Pair Cracks Lineup, Clinches Seaholm Title

By Pam Shebest
Special for

June 2, 2018

KALAMAZOO — A year ago, Charlie Kuchman and Sofia Manzo could not crack Birmingham Seaholm’s varsity lineup.

On Saturday, the duo’s three-set win at No. 4 doubles clinched the MHSAA Lower Peninsula Division 2 tennis team title for Seaholm, its first since 2015.

The Maples finished with 34 points, followed by Bloomfield Hills Marian with 27 and East Grand Rapids with 26.

“To win all four doubles says a lot,” Seaholm coach Casey Cullen said. “Five flight championships. Even where we lost, we fought hard.”

For the third-year coach, who played high school tennis at Seaholm, the title is extra special.

“In high school, I never won a team championship,” he said, adding, “I played at Western Michigan (University) so this is my backyard. It was meant to be.”

He said the team knew it had a chance at the title.

“They knew they had a good team; we knew we were something special,” he said. “The rankings would come out and they are No. 1 and they’re like, ‘Man, now we have a target on our back.’

“But they handled that really well. They continued to get better every day, and this is the result.”

Although Seaholm won five flights, the Maples did not have a player in the No. 1 singles final.

That individual title went to reigning champ Sloane Teske of East Grand Rapids, who defeated freshman Olivia Weiss of Royal Oak, 4-6, 6-4, 6-0, in the final.

Teske’s first lead of the match was at 5-4 in the second set.

“I just had a moment of realization and I looked around with all my family and friends supporting me,” the top-seeded junior said. “I just thought whatever happens, happens.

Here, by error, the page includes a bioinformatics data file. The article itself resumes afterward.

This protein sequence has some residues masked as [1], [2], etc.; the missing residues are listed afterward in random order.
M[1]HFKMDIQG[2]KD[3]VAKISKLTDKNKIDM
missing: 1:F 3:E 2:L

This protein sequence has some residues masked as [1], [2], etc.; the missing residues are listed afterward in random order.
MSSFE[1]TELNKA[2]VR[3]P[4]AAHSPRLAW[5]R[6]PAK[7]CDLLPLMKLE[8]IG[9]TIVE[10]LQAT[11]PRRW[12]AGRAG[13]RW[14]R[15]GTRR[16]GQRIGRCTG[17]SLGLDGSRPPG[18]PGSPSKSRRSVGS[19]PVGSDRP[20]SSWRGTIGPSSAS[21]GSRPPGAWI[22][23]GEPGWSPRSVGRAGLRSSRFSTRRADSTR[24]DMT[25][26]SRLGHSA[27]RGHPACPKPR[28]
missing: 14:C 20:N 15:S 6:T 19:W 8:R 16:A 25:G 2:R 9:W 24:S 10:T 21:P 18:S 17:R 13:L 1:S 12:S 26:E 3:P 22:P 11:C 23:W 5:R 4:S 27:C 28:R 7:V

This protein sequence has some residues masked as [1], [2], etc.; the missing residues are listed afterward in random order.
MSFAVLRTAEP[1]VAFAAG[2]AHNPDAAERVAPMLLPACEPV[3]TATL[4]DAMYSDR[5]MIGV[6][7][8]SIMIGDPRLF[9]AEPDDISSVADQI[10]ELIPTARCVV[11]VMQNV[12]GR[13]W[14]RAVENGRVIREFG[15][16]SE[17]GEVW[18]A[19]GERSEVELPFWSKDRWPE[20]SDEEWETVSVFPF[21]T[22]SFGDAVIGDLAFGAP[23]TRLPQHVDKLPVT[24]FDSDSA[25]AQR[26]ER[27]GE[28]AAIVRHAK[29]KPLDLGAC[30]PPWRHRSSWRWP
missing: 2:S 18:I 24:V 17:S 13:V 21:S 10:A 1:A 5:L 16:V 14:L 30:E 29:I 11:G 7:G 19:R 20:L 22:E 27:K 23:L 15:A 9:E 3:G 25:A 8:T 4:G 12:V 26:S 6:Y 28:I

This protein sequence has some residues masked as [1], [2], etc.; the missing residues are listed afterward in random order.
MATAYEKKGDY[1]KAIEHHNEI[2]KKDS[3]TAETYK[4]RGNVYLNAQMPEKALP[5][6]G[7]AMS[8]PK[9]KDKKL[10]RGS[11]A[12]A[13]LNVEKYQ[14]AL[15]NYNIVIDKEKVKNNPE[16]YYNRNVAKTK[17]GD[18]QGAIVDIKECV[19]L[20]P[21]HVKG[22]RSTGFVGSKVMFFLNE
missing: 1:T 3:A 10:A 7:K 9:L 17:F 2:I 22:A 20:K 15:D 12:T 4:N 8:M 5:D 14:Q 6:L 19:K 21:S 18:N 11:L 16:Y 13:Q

“I know they’ll support me and love me no matter what if I win or lose.”

Weiss, the second seed, was coming off another tough three-setter in the semifinal, with a hard-fought 1-6, 6-2, 7-6 (3) win over Holly’s third-seeded Taylor Barrett.

Weiss qualified for the Finals but her Royal Oak team did not, leading her to figure she would not be seeded at all, let alone second.

“We’re in a little lower flight in our region,” she said. “Our team works really hard and really good, but we just happen to be at a lower flight, and I didn’t think I’d be seeded at all.

“To be in the first singles seeds is an accomplishment in itself.”

Top-seeded Nicole Johnson of Holly ended her senior year with a 6-4, 6-4, win at No. 2 singles over Seaholm freshman Sofia Gryzenia, the second seed.

“This was my biggest goal for a long time,” said Johnson, who lost in the semifinals last year at the same flight.

“Being a senior didn’t matter. I have experience but she’s a very, very good player. I couldn’t have done it without (my team’s) support cheering me on.”

Gryzenia lost to Johnson earlier in the season.

“I think it makes me a little more nervous because I already think sometimes that I’m going to lose,” the freshman said.

“I think I just needed to keep more balls in against her because she has a really good backhand, so I tried to hit it to her forehand.”

At No. 3 singles, a pair of sophomores went against each other with second-seeded Halley Elliott of East Grand Rapids defeating fifth-seeded Marlo Hudson of Marian, 7-6 (5), 6-1.

Hudson upset top-seeded Mollie Judge, from Seaholm, 7-5, 1-6, 6-4, in the semifinal, a match watched by Elliott.

“They both played such a great match,” Elliott said. “I wasn’t expecting an easy match, but we both gave it our all.”

Although Elliott defeated Hudson earlier in the season, “definitely going into the tournament, I had a little more confidence, but when I saw her play Seaholm, she played so well, I definitely had to adjust my plan a little bit,” Elliott said.

At No. 4 singles, another pair of sophomores faced each other with a very animated Greta Albertie, also of Seaholm, defeating top seed Yana Semerly of Okemos, 6-1, 6-1.

“Last year, I lost in quarterfinals to my best friend (Marian’s Gigi Kalabat),” Albertie said.  “I realized that you have to cheer for yourself. You are out on the court alone. You really have to support yourself, and that just really pushed me to win.”

Albertie not only had the crowd with her (“I’ve had like eight different teams cheering for me. I make friends with everyone,” she added) but the second seed was a dynamo on the court with fist pumps toward the crowd.